Benjamin B. Ferencz Brentwood 2022

Nuremberg trial prosecutor Benjamin B. Ferencz speaks in a virtual discussion at Congregation Micah in Brentwood on April 26, 2022.

The Chabad of Nashville and Congregation Micah hosted the last living Nuremberg trial prosecutor, Benjamin B. Ferencz, this week for a discussion about his experiences during World War II and in the following months of prosecution of Nazi war criminals. 

102-year-old Ferencz appeared via webcam from his Florida home for the virtual talk where he detailed his life growing up in New York City after he and his family immigrated to the United States from what is now Romania. 

Ferencz graduated from Harvard University’s Law School in 1943 before joining the U.S. Army in 1944 where he served in the most important battles of the European theater including D-Day and the Battle of the Bulge.

In 1945 Ferencz took on what would be the beginning of his most important professional role, investigating war crimes as allied troops liberated numerous Nazi concentration camps that were scattered throughout Europe.

There Ferencz saw first-hand the atrocities of the Nazi’s systematic killing infrastructer that aimed to kill all of Europe’s Jewish population along with other people considered by the Nazi government to be “undesirables” in the Holocaust.

Ferencz described the traumatic scenes that he witnessed and detailed how he sought to preserve evidence inside and outside of the concentration camps, much of which were documents produced and kept by the Nazis that detailed their atrocities.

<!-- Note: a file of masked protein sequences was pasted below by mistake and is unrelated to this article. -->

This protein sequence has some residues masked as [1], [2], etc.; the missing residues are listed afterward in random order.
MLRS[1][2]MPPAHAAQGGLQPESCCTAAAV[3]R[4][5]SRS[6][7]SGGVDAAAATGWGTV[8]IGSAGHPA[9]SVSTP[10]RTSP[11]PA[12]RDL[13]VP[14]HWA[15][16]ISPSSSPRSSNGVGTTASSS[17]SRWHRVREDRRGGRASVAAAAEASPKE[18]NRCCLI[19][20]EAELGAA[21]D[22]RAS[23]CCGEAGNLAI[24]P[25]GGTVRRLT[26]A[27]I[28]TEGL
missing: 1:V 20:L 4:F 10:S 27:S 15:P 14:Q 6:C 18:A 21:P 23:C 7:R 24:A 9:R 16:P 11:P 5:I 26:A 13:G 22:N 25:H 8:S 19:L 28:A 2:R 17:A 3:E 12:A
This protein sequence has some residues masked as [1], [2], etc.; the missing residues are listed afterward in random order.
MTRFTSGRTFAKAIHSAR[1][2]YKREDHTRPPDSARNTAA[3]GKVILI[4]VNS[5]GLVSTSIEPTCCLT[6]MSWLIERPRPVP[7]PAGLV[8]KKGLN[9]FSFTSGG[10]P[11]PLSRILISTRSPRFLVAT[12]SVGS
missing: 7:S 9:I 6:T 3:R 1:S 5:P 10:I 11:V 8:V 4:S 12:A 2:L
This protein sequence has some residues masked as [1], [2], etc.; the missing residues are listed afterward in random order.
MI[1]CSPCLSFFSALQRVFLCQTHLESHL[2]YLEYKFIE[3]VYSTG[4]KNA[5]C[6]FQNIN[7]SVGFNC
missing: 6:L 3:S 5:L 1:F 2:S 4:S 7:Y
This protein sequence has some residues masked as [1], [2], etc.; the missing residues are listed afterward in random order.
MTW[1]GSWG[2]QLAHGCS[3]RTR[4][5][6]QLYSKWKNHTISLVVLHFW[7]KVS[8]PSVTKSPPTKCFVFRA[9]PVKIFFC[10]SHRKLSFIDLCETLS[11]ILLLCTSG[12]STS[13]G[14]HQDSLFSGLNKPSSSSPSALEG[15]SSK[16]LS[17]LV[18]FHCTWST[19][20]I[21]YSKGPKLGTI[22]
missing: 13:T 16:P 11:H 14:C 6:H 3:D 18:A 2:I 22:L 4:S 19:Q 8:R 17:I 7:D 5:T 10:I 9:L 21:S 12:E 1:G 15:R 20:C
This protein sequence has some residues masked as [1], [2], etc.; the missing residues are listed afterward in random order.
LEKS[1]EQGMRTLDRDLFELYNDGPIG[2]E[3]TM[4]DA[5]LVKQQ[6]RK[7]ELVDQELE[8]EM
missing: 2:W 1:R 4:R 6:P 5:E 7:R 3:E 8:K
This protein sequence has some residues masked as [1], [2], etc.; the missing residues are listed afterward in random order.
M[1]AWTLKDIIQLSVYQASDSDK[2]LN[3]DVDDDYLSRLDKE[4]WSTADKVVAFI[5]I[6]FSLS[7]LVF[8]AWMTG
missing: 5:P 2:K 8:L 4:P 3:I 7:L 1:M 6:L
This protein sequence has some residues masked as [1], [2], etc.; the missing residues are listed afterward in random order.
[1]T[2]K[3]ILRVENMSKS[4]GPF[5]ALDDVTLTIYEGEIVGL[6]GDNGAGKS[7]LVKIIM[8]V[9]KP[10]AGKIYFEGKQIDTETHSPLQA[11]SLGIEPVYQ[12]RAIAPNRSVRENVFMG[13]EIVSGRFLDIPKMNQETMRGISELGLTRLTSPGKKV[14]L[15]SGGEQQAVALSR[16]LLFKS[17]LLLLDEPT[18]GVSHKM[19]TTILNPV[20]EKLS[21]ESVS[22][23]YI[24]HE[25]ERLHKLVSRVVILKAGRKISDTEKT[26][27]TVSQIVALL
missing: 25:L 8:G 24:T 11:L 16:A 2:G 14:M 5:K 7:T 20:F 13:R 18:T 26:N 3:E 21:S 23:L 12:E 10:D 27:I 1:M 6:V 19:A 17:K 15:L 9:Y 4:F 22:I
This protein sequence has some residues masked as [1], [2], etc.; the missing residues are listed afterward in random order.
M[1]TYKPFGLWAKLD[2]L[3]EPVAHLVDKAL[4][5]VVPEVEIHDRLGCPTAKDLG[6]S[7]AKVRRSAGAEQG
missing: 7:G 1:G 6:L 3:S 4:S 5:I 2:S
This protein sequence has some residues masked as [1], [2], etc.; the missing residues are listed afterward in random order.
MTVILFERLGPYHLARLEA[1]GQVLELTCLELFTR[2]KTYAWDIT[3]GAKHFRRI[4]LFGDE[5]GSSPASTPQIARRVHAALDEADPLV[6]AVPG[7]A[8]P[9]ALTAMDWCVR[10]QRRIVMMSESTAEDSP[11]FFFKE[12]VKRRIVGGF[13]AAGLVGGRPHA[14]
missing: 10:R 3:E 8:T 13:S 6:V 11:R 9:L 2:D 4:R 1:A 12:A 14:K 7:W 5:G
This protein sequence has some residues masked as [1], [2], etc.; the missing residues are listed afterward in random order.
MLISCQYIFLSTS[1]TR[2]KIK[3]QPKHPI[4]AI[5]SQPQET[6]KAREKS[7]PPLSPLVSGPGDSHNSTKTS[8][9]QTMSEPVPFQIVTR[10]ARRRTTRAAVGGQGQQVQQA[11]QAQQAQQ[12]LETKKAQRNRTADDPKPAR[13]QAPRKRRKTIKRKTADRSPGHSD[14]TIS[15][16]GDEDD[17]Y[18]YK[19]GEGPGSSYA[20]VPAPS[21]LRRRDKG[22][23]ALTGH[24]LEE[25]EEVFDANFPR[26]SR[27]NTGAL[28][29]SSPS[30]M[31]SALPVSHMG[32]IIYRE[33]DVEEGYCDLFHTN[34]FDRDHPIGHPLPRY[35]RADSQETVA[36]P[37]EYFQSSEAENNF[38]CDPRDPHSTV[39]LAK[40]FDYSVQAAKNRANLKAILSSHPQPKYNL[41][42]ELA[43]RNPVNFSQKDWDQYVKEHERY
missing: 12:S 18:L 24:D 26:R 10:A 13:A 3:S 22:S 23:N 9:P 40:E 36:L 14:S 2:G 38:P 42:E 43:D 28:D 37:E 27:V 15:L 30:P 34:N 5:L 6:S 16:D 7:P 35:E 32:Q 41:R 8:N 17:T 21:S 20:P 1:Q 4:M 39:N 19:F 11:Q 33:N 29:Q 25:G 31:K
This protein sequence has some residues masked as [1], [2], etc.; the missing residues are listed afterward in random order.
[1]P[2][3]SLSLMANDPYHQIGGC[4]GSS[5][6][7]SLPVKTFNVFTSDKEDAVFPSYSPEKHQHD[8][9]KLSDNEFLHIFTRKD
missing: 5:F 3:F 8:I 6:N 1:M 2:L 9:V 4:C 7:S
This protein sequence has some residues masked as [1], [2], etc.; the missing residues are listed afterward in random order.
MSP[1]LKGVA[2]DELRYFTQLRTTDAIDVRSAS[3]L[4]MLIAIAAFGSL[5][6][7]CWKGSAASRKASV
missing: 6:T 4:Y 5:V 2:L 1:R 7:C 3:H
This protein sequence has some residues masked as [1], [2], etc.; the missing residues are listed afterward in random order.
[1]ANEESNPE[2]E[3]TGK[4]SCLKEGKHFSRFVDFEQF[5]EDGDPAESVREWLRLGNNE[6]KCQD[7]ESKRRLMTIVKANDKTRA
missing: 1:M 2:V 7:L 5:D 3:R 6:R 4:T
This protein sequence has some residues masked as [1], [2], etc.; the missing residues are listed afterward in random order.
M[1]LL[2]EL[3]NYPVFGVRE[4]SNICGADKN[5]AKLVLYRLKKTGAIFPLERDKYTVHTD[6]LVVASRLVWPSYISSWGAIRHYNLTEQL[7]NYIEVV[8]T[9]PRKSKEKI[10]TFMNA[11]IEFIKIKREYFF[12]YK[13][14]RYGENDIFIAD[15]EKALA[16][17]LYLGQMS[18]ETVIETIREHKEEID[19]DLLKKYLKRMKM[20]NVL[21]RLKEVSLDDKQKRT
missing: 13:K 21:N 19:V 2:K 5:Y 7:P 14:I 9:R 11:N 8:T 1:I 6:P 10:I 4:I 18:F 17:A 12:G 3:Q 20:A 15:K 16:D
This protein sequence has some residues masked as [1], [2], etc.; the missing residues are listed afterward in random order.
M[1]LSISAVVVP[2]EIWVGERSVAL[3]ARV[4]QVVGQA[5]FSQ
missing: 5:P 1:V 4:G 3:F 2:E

Nuremberg trial prosecutor Benjamin B. Ferencz

27-year-old Nuremberg trial prosecutor Benjamin B. Ferencz in 1946.

“I probably didn’t realize it at the time, but the traumatic effect of what I had seen, the crematoriums still going, the bodies burning, the inmates, some of them trying to fight back and being killed," Ferencz said, "the horrors of the German plan and how it was being carried out successfully according to their side. That, of course, has remained with me."

Ferencz continued his investigations after the end of the war, collecting more documents that would later serve as the central evidence that led to the conviction of all 22 defendants for the murder of more than 1 million people in the phase of the trials that Ferencz prosecuted. 

13 of those 22 defendants were sentenced and put to death, the conclusion to the first case that Ferencz ever prosecuted, which has since been known as the largest murder trial in world history.

“People say, ‘Weren’t you nervous?’ No, because I didn’t kill anybody,” Ferencz said. “They were nervous, they’re the ones who did the killing and they knew that I knew it and that I could prove it.

“That’s where my story begins, not where it ends."

Following Ferencz’s work in the Nuremberg trials, he has spent the remainder of his life advocating for international peace, and for what he has long-argued is a key component of peace, an International Criminal Court which was formally established in 2002. 

As the number of Holocaust survivors rapidly declines, it’s increasingly urgent for us to honor survivors’ stories, elevate their voices and heed their advice," Chabad of Nashville Executive Director Rabbi Yitzchok Tiechtel said in an email. "It’s imperative to educate the younger generation, as there will come a day when there are no living survivors left to share first-hand accounts of these atrocities. The importance of this endeavor extends beyond communities of faith, as we all have a responsibility to educate ourselves to create a more peaceful world."

Ferencz has authored numerous books, and more information about his life and work can be found here or in the video below from CBS’ 60 Minutes.